This week, a UN conference will group 180 signatory nations of the Non-Proliferation Treaty (NPT), a treaty regarded as the only hope to avoid the disaster that is virtually guaranteed by the logics of nuclear weapons.
However, according to Thomas Graham, a former US special representative for arms control, this Treaty has never been so weak as it is at present. Like other experts, Graham recognizes that the primary threat against the Treaty comes from the United States, though the other nuclear powers share the responsibility.
 In virtue of this Treaty, these nations should make efforts to reduce their nuclear arsenals. But the Bush administration tries to develop its own. The United States likewise denounces the protocol that accompanies the NPT. Earlier, the Bush administration had sent John Bolton to tell the Europeans that negotiations about enforcing a bio-weapons ban were over because they were not “in the best interest of the United States”. Why, then, should we be surprised by Bolton’s appointment as the US’s Ambassador to the United Nations?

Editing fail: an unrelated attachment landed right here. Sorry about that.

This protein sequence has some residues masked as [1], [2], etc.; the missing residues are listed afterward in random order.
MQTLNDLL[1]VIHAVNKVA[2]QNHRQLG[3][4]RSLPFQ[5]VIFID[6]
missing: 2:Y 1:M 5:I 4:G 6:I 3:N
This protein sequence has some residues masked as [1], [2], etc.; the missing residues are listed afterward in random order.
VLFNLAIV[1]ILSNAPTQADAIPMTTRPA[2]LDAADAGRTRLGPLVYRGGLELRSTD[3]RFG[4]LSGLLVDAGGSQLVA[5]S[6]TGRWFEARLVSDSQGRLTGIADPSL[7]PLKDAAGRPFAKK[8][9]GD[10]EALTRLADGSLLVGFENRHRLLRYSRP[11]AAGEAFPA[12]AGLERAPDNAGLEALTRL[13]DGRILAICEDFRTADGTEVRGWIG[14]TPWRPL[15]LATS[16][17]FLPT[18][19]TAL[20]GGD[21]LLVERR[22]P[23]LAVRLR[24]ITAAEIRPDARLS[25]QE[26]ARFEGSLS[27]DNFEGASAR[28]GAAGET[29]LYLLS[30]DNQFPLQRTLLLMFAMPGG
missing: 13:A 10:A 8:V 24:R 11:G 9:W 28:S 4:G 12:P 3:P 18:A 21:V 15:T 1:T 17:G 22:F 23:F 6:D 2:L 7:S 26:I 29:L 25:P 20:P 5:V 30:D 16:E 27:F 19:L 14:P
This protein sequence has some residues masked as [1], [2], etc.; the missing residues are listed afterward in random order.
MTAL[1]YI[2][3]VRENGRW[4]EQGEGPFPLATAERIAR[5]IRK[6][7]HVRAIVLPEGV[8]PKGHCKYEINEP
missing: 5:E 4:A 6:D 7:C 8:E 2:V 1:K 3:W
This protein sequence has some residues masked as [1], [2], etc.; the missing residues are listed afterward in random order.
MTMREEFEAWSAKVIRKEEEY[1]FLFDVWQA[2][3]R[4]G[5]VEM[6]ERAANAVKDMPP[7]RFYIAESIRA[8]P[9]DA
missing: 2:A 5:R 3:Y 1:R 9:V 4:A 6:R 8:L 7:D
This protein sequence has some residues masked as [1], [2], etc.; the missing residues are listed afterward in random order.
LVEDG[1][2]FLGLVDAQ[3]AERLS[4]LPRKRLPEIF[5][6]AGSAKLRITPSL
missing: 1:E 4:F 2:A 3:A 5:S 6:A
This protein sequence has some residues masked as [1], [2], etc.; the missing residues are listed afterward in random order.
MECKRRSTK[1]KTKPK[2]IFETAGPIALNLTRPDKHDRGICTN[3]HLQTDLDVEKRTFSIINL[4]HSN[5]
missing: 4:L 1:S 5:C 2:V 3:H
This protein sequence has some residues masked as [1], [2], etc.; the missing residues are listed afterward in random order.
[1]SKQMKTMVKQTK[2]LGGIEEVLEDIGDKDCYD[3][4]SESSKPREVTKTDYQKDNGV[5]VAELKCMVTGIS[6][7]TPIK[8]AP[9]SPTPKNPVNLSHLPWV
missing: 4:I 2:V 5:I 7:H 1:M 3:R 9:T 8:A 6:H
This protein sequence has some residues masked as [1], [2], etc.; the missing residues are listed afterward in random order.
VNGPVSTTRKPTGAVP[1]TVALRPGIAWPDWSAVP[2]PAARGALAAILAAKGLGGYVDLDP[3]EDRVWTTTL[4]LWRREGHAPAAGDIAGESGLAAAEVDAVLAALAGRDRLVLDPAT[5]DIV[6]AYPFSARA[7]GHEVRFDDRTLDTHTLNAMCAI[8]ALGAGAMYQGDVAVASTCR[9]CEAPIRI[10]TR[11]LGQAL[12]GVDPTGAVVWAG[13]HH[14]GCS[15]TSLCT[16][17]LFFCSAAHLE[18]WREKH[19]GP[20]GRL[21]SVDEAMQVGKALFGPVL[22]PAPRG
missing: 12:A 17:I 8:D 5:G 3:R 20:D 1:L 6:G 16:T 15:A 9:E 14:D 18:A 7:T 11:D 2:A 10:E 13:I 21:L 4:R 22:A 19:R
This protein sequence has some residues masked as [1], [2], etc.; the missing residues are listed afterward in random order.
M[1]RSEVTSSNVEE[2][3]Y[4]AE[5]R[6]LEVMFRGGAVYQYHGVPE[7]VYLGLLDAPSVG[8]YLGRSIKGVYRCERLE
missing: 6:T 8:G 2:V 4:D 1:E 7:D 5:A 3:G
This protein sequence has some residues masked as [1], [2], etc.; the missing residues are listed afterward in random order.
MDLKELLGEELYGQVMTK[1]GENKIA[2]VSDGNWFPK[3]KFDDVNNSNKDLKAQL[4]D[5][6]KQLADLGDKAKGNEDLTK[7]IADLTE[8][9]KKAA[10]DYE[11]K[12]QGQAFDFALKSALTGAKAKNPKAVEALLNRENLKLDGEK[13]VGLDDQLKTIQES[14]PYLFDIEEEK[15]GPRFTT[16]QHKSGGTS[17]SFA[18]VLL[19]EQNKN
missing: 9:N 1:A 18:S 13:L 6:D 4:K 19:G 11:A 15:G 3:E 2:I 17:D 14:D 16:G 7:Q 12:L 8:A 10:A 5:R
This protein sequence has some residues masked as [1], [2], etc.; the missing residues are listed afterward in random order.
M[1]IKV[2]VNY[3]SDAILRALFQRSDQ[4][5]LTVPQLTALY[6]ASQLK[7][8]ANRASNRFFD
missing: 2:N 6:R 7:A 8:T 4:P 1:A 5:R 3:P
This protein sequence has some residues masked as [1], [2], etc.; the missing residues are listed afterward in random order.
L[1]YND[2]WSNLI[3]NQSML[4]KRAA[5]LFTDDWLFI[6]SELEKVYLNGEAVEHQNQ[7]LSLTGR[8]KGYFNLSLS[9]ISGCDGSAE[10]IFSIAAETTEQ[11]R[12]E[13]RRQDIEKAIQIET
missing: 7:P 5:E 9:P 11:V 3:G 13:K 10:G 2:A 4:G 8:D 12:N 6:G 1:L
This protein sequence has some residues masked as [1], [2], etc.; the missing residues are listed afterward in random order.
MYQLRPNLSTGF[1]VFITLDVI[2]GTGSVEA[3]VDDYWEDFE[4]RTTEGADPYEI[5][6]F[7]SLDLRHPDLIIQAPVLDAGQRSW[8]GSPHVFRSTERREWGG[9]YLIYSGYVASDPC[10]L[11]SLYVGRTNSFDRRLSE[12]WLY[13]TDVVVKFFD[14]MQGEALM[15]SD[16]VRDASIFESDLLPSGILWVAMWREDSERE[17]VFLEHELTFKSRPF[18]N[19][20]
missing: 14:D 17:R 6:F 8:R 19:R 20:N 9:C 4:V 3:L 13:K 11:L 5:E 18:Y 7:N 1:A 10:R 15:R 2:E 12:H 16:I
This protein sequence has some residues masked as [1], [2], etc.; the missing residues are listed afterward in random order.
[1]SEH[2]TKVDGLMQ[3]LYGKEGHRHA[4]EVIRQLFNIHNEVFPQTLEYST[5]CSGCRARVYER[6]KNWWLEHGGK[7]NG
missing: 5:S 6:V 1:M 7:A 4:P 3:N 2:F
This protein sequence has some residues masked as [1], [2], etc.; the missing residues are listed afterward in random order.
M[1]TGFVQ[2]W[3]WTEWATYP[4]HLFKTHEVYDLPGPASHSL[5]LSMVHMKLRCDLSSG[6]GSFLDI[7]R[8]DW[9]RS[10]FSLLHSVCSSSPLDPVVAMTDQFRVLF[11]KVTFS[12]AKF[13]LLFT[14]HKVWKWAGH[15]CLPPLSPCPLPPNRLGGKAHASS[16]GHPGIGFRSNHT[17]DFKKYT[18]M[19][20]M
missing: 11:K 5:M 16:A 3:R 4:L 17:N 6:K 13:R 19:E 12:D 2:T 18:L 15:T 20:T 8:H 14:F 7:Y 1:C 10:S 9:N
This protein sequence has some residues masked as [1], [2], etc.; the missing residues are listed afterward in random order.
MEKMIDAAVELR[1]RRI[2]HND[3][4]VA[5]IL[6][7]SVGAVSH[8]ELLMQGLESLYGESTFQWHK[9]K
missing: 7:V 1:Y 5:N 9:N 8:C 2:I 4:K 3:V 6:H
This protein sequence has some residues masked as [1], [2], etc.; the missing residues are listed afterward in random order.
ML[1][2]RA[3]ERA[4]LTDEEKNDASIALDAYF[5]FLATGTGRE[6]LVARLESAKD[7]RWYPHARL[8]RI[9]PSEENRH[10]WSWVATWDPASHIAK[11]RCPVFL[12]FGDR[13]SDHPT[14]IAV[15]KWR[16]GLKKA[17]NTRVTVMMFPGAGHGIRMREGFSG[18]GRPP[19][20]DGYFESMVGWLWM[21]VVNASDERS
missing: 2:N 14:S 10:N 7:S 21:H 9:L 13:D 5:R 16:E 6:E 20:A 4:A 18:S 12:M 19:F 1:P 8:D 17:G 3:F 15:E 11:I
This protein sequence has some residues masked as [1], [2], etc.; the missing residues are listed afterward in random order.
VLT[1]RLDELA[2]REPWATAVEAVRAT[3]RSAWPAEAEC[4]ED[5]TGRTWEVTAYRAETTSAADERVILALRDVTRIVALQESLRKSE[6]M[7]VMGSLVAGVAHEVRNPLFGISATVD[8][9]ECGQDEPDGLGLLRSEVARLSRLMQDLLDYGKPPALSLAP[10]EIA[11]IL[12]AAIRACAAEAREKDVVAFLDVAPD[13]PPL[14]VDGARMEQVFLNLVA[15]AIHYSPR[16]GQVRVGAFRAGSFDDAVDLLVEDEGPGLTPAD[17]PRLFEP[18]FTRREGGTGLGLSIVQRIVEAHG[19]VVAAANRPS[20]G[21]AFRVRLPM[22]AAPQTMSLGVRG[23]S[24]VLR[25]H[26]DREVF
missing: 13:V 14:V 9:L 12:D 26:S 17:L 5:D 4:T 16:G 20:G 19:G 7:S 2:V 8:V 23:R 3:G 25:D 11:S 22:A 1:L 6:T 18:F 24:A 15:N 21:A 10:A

According to Michael McGuire, NATO expert, the current system is leading us directly to a nuclear confrontation, an opinion that by Sam Nunn shares. The more the nations develop their arsenals, the greater the risks that they may use them even as a result of a misunderstanding.

El Periodico (Spain)

« An accident waiting to happen », by Noam Chomsky, Khaleej Times, May 2, 2005.
« In the Era of Terror », El Periódico, May 9, 2005.